White House officials acknowledged yesterday that they were mistaken in saying that two Secret Service agents were among the federal employes who purchased luxury autos at a discount on an official trip to West Germany last year.
Spokesman Anson Franklin said that the White House "got some information that wasn't totally on the mark" and that only seven employes, not nine, had used diplomatic passports to buy the BMWs.
White House spokesman Larry Speakes announced Monday that an internal review found nothing unethical or illegal about the BMW purchases by deputy chief of staff Michael K. Deaver and some associates.
Speakes said the review by White House counsel Fred F. Fielding found that four White House officials, three U.S. Embassy employes and two Secret Service agents bought the cars at discounts up to 25 percent. Speakes said the agents canceled their contracts because the purchases violated Secret Service rules.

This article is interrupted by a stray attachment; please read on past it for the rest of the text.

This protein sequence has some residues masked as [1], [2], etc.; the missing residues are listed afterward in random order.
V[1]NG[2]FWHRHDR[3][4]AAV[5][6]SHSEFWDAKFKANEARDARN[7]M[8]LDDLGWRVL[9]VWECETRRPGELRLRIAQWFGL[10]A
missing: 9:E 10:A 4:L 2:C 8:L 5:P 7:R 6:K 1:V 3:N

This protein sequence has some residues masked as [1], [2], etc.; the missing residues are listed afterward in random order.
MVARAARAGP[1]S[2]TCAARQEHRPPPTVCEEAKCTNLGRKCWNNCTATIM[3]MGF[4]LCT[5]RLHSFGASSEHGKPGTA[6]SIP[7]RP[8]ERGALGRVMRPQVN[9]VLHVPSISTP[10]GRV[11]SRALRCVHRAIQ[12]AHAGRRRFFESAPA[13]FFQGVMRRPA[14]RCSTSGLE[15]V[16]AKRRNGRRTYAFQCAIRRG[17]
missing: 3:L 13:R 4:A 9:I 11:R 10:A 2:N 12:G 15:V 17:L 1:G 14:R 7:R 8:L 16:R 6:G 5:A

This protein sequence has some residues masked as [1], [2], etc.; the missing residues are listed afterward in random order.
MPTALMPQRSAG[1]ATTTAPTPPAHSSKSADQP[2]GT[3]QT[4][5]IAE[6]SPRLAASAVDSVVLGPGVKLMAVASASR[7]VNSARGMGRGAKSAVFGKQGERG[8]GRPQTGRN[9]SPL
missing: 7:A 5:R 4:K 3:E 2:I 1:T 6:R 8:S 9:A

"That's a misstatement," Secret Service spokesman Michael Tarr said yesterday. "It's wrong."
Tarr said the two agents considered buying BMWs and checked the prices, but "decided not to buy the cars." He said the agents paid no money and signed no contracts. Also, Tarr said that "there are no rules prohibiting Secret Service agents from purchasing a car overseas," and that he had called Speakes about the errors.
Franklin said that the White House now agrees with the Secret Service and that he did not know the source of the misstatements.
Speakes said Fielding found the diplomatic discounts were not gifts as long as they were available to all government employes or to a special group. BMW officials said that they provide only 75 such discounts a year and that very few are given to administration officials.